Right about then Huey Lewis walks through the portico. He gives me a quick nod and proceeds along to the other much more consequential people in the room. I’ve known Huey since he recorded on a Phil Vassar record I played on a few years prior. I had spoken to him at length, in fact I bummed a smoke off him, outside the convention center during the Clambake.
As the ridiculously famous guests start filing in I look at Pat who’s staring back my way with a sort of “Holy s**t!” look on his face. I’m certain my face said the same. I walk over to him and grab him by his arm and nonchalantly whisper in his ear that tonight I’m not his keyboard player, I’m not his buddy, I’m sure as hell not his caddie… I’m his agent!
I saw a whoosh of relief wash over him and he vehemently agreed. I don’t know if that made me more welcome, but it sure made me feel less of a fool in the moment. And so it came to pass that the ruse was enacted and I, for a moment, became someone who does something I know nothing about in the presence of people who know everything about it.
As the crowd grows and the foyer fills up, I move, along with Huey and Andy who are in a very heated political discussion (they are diametrically opposed to the policies of one Barack Obama who had just weeks earlier taken office), into the living room. Pat got swept up into other conversation so I stood in the corner munching and swilling whatever the servers kept coming by with.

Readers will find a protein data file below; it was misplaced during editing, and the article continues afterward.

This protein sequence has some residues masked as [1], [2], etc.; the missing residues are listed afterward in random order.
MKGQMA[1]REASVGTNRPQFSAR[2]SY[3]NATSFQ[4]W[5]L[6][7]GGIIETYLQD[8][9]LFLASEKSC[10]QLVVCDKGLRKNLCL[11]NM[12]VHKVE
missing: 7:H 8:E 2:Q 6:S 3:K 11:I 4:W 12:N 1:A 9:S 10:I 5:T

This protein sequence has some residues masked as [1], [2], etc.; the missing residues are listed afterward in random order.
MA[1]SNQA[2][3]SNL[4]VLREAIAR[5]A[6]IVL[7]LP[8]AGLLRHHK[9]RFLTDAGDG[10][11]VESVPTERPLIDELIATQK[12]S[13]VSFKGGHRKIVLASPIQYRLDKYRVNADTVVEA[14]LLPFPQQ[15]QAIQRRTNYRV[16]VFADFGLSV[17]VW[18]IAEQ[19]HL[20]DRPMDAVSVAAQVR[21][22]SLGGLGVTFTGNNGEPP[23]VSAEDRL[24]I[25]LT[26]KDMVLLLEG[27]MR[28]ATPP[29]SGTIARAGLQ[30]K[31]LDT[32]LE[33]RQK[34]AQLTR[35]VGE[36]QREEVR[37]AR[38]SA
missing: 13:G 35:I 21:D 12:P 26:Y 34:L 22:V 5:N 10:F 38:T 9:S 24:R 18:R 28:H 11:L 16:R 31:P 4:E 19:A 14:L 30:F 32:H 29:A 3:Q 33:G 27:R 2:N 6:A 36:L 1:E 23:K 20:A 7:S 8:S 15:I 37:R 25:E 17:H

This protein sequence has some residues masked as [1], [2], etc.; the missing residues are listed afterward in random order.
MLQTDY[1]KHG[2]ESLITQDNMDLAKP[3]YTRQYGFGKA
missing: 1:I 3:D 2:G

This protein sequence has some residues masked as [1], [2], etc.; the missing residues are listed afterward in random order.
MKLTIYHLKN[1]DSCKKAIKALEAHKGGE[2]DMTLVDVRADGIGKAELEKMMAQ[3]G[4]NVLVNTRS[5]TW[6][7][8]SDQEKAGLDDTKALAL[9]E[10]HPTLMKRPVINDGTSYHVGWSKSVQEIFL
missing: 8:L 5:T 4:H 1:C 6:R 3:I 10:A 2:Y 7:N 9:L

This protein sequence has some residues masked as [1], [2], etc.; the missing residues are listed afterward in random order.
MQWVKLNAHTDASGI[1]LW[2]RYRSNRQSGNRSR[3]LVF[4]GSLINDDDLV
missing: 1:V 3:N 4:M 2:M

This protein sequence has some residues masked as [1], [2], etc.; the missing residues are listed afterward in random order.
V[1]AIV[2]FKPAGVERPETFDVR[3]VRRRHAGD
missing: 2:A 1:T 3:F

Finally, mercifully, Mrs. Eastwood appears and announces that dinner is about to be served. Everyone who knew what they were doing started filing out the back door of the house. Pat and I fall in line. Clint is shaking everyone’s hands as they pass him on their way out and when we get to him Pat takes his hand, thanks him for having us and they both turn toward me. Pat says, “Clint, I don’t know if you remember meeting him the other night, but this is my agent, Clay.”
Clint takes my hand in his and looks me square in the eye then back at Pat and says in his best Dirty Harry voice, “This is your agent huh?”
I squeeze his hand firmly going for the two-handed shake trying to seem as genuine as possible, “Hi, Mr. Eastwood, nice to see you again. Thanks for ha…”
And that’s where this story should end, but no…
He has a good laugh. We all do only mine’s tinged with more than a little what the hell just happened?
We walked down a path in the back yard toward a banquet hall. A permanent structure I assume to be built with the purpose of hosting this party annually. This is not the Eastwood’s home. It’s the home of the chef who is preparing this evening’s meal and a better storyteller would know his name, but alas I wasn’t taking notes. I was doing good to remember my own at this point. Upon entering the hall the kitchen was to the left and abuzz with activity. To the right was a table for about twenty guests. I did a quick headcount to make sure I wasn’t number twenty one.